About Us

1. History of Tug of War

The first recorded tug of war events date back 2,500 years to agricultural festivals in Korea. Later versions date back more than a millennium to competitions between Vikings where the sport then migrated to other parts of northern Europe. The sport developed independently in many areas of the world influenced through travel and colonization. From these ancient roots comes the rural tradition of the tug of war, one side of the grand tradition that is still followed in many nations around the world.

The name of the sport, however, comes from the other side of the tradition. The name Tug-O-War came from those crews that hauled on the ropes to power the Man-O-War Ships. From that it became known as the Tug of War. After the coming of the steamships it became a way to keep the crew fit. In India the English army put it on the grass, and it quickly became a source of great rivalry between regiments. It progressively became the favorite sport of other ranks, who brought it back to England. On leaving the army they took it with them into the police forces and the Fire brigades and into the factories. Soon it spread across the whole country, displacing anything that had been before. So popular was it that it was included in the first modern Olympics in 1900.

Thousands of years after it first started and hundreds since it became organized the tradition remains. The terms number one, anchorman, take the strain and steady are all words straight off the decks of naval ships in 1588.

A pull in the 1904 Olympics

Mission Statement

We are committed to increasing participation of Canadians in the sport of Tug of War, to helping them to become an international success and to challenging them to realize personal excellence. In doing so we seek to positively impact our communities by building into our participants those values that are inherent in our sport.

Core Values

The following values are core to our mission. They provide the lens through which we envision our objectives and our future:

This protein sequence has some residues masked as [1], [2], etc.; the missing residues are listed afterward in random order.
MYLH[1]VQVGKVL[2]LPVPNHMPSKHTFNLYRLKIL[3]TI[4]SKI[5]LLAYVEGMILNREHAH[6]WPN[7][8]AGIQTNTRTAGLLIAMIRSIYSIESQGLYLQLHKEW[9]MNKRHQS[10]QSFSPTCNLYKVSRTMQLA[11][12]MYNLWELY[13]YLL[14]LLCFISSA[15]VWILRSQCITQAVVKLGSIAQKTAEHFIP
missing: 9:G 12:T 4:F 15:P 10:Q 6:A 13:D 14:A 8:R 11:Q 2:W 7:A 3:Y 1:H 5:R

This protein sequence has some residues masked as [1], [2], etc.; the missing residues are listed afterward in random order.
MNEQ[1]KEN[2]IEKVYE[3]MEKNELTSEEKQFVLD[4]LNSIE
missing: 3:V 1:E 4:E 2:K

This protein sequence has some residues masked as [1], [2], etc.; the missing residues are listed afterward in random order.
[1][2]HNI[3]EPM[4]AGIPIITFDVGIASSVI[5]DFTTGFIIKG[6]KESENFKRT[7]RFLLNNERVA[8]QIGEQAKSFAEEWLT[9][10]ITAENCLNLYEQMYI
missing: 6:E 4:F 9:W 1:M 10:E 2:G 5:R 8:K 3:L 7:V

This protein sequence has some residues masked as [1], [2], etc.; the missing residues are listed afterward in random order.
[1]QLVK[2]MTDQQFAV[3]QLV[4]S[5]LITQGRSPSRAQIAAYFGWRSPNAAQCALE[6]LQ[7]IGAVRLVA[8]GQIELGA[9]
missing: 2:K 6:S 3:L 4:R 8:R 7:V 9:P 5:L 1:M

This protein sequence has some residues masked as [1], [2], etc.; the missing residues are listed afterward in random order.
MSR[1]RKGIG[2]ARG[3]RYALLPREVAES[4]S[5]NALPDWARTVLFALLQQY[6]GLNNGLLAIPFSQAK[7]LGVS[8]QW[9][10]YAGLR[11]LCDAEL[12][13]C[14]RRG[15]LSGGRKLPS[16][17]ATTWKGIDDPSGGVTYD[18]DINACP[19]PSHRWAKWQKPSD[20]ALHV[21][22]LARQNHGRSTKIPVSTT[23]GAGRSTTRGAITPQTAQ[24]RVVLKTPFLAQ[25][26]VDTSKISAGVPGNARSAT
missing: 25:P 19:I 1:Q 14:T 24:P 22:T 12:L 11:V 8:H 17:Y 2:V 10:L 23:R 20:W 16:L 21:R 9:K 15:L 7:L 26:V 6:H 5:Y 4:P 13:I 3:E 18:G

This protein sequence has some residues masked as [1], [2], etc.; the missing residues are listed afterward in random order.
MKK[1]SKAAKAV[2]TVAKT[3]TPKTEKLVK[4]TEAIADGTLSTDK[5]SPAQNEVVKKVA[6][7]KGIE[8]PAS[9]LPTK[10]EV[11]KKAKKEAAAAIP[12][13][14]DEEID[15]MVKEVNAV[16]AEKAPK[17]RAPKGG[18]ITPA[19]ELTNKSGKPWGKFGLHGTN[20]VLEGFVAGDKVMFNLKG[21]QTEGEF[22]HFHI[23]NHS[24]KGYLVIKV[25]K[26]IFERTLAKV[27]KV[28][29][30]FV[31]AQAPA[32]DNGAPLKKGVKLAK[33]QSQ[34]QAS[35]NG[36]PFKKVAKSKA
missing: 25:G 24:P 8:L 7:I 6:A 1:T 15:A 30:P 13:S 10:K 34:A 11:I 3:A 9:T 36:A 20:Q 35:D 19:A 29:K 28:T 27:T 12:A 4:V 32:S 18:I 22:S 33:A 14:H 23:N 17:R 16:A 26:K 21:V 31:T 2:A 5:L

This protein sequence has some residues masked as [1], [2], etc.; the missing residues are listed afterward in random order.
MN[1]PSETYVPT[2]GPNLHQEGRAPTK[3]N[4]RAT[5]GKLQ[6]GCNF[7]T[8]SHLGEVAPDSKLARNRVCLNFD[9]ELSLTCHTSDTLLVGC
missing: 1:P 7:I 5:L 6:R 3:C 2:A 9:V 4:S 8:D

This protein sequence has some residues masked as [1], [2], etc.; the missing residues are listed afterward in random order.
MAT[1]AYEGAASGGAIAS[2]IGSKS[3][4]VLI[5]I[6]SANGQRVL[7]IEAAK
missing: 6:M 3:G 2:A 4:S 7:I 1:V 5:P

Leadership – Enabling participants to succeed by providing sound development programs and membership support guided by responsible, qualified coaches, officials and administrators.

Fairness – Providing programs, training and competitions that are fair, ethical, transparent and accessible.

Inclusiveness - Making the sport accessible to anyone regardless of whom, what or where they are, what resources they lack, or any other challenge they face.

Teamwork – Cooperative efforts among club members on the field and among partners to achieve common goals, improving individually and collectively. Athletes are at the centre of the process from which our programs and policies are conceived and implemented.

Pursuit of Excellence – Thinking and acting in a focused, constructive manner to achieve excellence at all levels of participation. It is the pursuit as much as the realization of excellence that makes us better on and off the field.

Vision Statement

Tug of war is ideal for personal and group development in any community. It is easy to do yet difficult to do well. It builds dedication, teamwork, discipline, strength and stamina. It is aggressive yet it is very safe; it is non-contact and non-violent. It is competitive yet starting out in it requires little equipment and no special facilities. It has divisions for people of any size, either gender and almost any age. It offers many benefits with little risk or cost.

We collaborate with experienced athletes as well as responsible, qualified coaches, officials and administrators to conceive and implement programs furthering our mission. These programs make more communities familiar with our sport; our sport more accessible to them; participation in it fun, safe and fair. By extension our sport will become more relevant to and popular among Canadians.